Last edited: Oct 13, 2019 at 10:32 PM
    aussienscale, Takao and Massive like this.
  15. Bob53

    Bob53 New Member

    Joined:
    Jul 28, 2019
    Messages:
    9
    Likes Received:
    1
    Location:
    Australia
    I certainly don’t profess to be any type of expert and happy to be taken to school if I am out of line. My understanding is that there is about 5 or 6 sets of critical support infrastructure ( engine lifts, diagnostic kit etc) that is required for F35 ops. Most of that kit isn’t being bought with sufficient spare units for forward ops but happy to be corrected. This is why it’s my understanding that the F35 can only be operated for any period of time from bases with this support infrastructure...but getting off track for this thread. I leave it at that.
     
    buffy9 likes this.
  16. ASSAIL

    ASSAIL Defense Professional Verified Defense Pro

    Joined:
    Nov 10, 2011
    Messages:
    2,839
    Likes Received:
    897
    Location:
    Darwin NT Australia
    Invading Geraldton cuts off the North, really?
    The main arteries to the North include rail from Adelaide/Port Augusta and roads through both Queensland and SA. There is one road North from Perth through Newman, the a coastal road through to Karratha is secondary.
    Landing at Geraldton may threaten Perth but it’ll do SFA to compromise the north’s defences.
    As others have highlighted, deploying a force to within strike range of Australia’s remote NW and N is no easy task and the questionable reward is not worth the risk, a small number of submarines causes huge planning problems for an aggressor far greater than their number but that’s for another post.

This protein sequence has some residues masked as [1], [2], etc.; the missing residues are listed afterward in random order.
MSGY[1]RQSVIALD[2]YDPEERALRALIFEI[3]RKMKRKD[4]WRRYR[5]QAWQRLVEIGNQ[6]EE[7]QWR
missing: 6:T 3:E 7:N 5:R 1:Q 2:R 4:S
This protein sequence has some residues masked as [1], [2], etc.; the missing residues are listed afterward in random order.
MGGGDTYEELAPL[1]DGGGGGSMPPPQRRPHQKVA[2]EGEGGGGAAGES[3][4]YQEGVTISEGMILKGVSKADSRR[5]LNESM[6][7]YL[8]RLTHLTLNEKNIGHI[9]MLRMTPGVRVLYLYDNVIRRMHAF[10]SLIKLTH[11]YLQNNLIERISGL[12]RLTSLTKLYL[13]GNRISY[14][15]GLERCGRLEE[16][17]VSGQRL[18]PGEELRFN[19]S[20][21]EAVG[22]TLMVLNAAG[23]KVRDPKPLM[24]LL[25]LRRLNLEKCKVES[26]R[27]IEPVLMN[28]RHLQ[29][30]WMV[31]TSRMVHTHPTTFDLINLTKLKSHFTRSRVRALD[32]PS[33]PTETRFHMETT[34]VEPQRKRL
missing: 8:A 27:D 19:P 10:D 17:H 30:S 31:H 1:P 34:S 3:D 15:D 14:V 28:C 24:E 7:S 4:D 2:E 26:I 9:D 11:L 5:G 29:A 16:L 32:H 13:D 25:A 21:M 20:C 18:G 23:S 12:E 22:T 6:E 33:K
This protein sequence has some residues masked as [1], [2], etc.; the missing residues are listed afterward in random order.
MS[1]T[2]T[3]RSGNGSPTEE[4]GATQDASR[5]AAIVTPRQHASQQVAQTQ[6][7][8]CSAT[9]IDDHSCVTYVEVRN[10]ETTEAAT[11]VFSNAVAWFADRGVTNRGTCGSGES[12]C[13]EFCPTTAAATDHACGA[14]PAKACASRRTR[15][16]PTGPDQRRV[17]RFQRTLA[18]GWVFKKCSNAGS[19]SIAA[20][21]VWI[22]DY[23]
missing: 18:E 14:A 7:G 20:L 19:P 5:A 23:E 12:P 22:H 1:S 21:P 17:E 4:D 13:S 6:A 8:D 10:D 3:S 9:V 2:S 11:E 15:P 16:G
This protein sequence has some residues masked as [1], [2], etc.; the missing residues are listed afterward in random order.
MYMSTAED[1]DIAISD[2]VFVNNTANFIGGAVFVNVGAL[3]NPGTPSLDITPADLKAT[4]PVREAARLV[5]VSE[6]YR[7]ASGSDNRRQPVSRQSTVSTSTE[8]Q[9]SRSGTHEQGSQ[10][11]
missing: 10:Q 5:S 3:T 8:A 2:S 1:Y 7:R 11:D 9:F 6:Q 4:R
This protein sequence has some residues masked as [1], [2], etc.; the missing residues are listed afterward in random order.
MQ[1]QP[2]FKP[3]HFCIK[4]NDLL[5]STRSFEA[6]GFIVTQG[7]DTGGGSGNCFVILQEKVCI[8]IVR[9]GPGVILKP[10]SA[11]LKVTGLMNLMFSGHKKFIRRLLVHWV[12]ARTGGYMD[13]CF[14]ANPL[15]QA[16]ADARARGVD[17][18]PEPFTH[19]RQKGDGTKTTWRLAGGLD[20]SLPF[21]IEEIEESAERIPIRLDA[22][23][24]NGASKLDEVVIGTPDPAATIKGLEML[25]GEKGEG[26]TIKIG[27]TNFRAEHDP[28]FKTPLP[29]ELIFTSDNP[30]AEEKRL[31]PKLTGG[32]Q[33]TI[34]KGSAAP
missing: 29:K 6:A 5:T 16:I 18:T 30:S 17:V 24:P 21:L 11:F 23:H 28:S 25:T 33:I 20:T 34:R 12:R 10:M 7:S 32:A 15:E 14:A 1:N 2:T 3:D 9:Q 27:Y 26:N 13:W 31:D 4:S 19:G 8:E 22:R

Last edited: Oct 13, 2019 at 11:31 PM
    Volkodav and Takao like this.
  17. ASSAIL

    ASSAIL Defense Professional Verified Defense Pro

    Joined:
    Nov 10, 2011
    Messages:
    2,839
    Likes Received:
    897
    Location:
    Darwin NT Australia
    Reported in “The Australian” today (sorry can’t link)
    The Fijian Defence Minister, Inia Seruirate, suggests establishing a Pacific Regiment in the ADF. Apparently this has been discussed before.
    ASPI’s Senior Fellow Anthony Berlin suggests that Australia should consider inviting Pacific Islanders into Army for a 3 or 4 year period.

    Can members comment on the veracity of these propositions? my understanding of the benefits or otherwise is limited.
     
    Last edited: Oct 14, 2019 at 12:01 PM
    Boagrius and PeterM like this.
  18. Boagrius

    Boagrius Active Member

    Joined:
    Sep 13, 2015
    Messages:
    369
    Likes Received:
    48
    Location:
    Sydney
    I'm not particularly knowledgeable on the subject but I thought this was interesting:



    Gave me a little more perspective, perhaps, on why the K9 has been the preferred solution so far.
     
    t68, ASSAIL, ngatimozart and 2 others like this.
  19. buffy9

    buffy9 Member

    Joined:
    Mar 4, 2018
    Messages:
    57
    Likes Received:
    21
    Location:
    Australia
    To be fair, the Caesar didn't have a half bad time from firing to departing. Getting set up isn't as big an issue, as it is assumed you haven't been seen or targeted yet. It is still a point loss though; whilst the vehicle still lags in mobility and protection.

    I have really been converted to the tracked SPG in recent months. I still believe towed and motorised guns have a place (primarily in the airmobile role and over longer land ranges, respectively), but I defintely believe a tracked SPG is the right option for the army as it stands.